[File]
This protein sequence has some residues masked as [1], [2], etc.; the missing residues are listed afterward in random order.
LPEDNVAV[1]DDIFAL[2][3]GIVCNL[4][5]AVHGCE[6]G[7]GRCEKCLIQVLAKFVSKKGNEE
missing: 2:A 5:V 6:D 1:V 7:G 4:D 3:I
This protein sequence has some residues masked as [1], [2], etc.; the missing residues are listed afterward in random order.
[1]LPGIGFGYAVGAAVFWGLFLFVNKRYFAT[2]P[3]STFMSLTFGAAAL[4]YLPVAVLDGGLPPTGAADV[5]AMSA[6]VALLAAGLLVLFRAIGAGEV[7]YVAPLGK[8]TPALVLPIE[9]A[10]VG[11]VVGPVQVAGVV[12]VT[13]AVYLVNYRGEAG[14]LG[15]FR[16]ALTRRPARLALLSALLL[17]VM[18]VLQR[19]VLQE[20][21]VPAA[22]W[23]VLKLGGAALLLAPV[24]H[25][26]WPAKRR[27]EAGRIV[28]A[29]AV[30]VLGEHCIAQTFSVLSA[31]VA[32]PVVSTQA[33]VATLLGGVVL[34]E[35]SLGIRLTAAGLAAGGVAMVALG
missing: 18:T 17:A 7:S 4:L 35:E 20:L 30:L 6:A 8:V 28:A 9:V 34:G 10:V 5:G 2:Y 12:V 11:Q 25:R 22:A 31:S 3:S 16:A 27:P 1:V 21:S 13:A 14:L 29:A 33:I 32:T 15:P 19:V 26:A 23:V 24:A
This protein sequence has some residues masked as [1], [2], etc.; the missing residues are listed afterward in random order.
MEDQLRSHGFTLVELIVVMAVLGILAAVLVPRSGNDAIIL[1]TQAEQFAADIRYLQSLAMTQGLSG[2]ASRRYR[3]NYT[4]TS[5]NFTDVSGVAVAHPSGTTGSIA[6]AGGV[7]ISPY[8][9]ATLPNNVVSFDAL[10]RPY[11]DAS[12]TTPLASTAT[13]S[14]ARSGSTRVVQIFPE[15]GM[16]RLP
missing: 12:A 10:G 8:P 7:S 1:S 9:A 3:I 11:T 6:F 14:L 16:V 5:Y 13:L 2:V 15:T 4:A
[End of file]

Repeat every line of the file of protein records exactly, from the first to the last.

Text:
This protein sequence has some residues masked as [1], [2], etc.; the missing residues are listed afterward in random order.
LPEDNVAV[1]DDIFAL[2][3]GIVCNL[4][5]AVHGCE[6]G[7]GRCEKCLIQVLAKFVSKKGNEE
missing: 2:A 5:V 6:D 1:V 7:G 4:D 3:I
This protein sequence has some residues masked as [1], [2], etc.; the missing residues are listed afterward in random order.
[1]LPGIGFGYAVGAAVFWGLFLFVNKRYFAT[2]P[3]STFMSLTFGAAAL[4]YLPVAVLDGGLPPTGAADV[5]AMSA[6]VALLAAGLLVLFRAIGAGEV[7]YVAPLGK[8]TPALVLPIE[9]A[10]VG[11]VVGPVQVAGVV[12]VT[13]AVYLVNYRGEAG[14]LG[15]FR[16]ALTRRPARLALLSALLL[17]VM[18]VLQR[19]VLQE[20][21]VPAA[22]W[23]VLKLGGAALLLAPV[24]H[25][26]WPAKRR[27]EAGRIV[28]A[29]AV[30]VLGEHCIAQTFSVLSA[31]VA[32]PVVSTQA[33]VATLLGGVVL[34]E[35]SLGIRLTAAGLAAGGVAMVALG
missing: 18:T 17:A 7:S 4:L 35:E 20:L 30:L 6:A 8:V 28:A 9:V 34:G 10:V 5:G 2:Y 12:V 11:Q 25:R 22:A 31:S 3:S 16:A 27:P 1:V 21:S 13:A 14:L 29:A 33:I 32:T 15:P 19:V 26:A 23:V 24:A
This protein sequence has some residues masked as [1], [2], etc.; the missing residues are listed afterward in random order.
MEDQLRSHGFTLVELIVVMAVLGILAAVLVPRSGNDAIIL[1]TQAEQFAADIRYLQSLAMTQGLSG[2]ASRRYR[3]NYT[4]TS[5]NFTDVSGVAVAHPSGTTGSIA[6]AGGV[7]ISPY[8][9]ATLPNNVVSFDAL[10]RPY[11]DAS[12]TTPLASTAT[13]S[14]ARSGSTRVVQIFPE[15]GM[16]RLP
missing: 12:A 10:G 8:P 7:S 1:S 9:A 3:I 11:T 6:F 14:L 16:V 5:Y 13:L 2:V 15:T 4:A